AAJA was founded in 1981 by a small group of AAPI journalists to support one another and to encourage more AAPIs to pursue journalism at a time when there were few AAPI faces in the media.
AAJA owes its founding to the vision of this small group of Los Angeles journalists:, Tritia Toyota and Frank Kwan of KNBC-TV News; Bill Sing, Nancy Yoshihara and David Kishiyama of the Los Angeles Times; and Dwight Chuman of Rafu Shimpo, a local Japanese American newspaper.
In 1985, AAJA became a national organization spanning the United States with the formation of additional chapters beyond Los Angeles. Today, AAJA has more than 1,600 members in 20 chapters across the U.S. and Asia, with its largest membership bases in large metropolitan areas on the West Coast (Los Angeles, San Francisco-Bay Area, and Seattle), East Coast (New York City and Washington, D.C.), and in the Midwest (Chicago).
In addition, AAJA has a growing number of members working throughout Asia — in Tokyo, Hong Kong, Seoul, Singapore, the Philippines and Bangladesh — which underscores the rapid growth of media properties in Asia and points the way to future expansion of the organization.
Close to one-third of AAJA’s members are students, attesting to the organization’s emphasis on bringing young people into the news business.
AAJA is proud to include among its members some of the top journalists in the country, from network news anchors and reporters to Pulitzer Prize-winning writers, editors and photographers, to national radio show producers and major magazine editors.
Since its founding, AAJA has established journalism career development and mentorship programs that prioritize diversity and that continue to evolve as journalism evolves. Over time, AAJA has strengthened its civic engagement arm, which holds newsrooms accountable to accurate reporting on AAPIs (through MediaWatch and AAJA Studio) and trains local and community organizations to engage with the media (Media Access).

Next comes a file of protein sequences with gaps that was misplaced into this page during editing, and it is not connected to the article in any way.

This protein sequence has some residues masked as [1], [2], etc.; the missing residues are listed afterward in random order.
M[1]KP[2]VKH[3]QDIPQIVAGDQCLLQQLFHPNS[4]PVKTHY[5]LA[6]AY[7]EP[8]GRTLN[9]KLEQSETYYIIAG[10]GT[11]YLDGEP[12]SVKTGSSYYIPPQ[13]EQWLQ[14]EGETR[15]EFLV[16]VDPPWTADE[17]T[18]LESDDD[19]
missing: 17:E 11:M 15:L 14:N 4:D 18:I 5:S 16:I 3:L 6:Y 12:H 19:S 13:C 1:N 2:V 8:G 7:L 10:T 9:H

AAJA celebrates its 41st year in 2022. Our mission remains just as urgent as it was in 1981, especially in the shadow of a recession that reduced the number of journalists of color who would have been poised for senior-level roles. AAJA’s programmatic priorities have existed in parallel, but there is an unprecedented opportunity to further coordinate and synthesize our work. Even with programs that cultivate leadership at different stages of a journalist’s career, the “pipeline” problem remains, and will be even further exacerbated by COVID-19’s impact on the industry. AAJA views this pivotal moment as both an opportunity and a challenge to uplift our mission, the work and livelihoods of our members, and our larger AAPI community and communities of color.
OUR MISSION IS FOUR-FOLD:
– To provide a means of association and support among Asian American and Pacific Islander (AAPI) journalists, and to advance AAPI journalists as news managers and media executives.
– To provide encouragement, information, advice and scholarship assistance to AAPI students who aspire to professional journalism careers.
– To provide to the AAPI community an awareness of news media and an understanding of how to gain fair access.
– To research and point out when news media organizations stray from accuracy and fairness in the coverage of Asian Americans and Pacific Islanders and AAPI issues.
For more information, visit aaja.org.
We are looking for volunteers to help during the conference to:
– Help with registration and reception, and offer guidance to visitors at the venue
– Maintain the conference hall or workshop rooms
– Promote the conference and the relevant publications
* A good command of Chinese is a plus
* Media-related experience is appreciated
This is your opportunity to deeply participate in the conference with hundreds of talented media veterans and gain insight and experience from them.
If you would like to volunteer, sponsor or speak at N3Con, contact us at email@example.com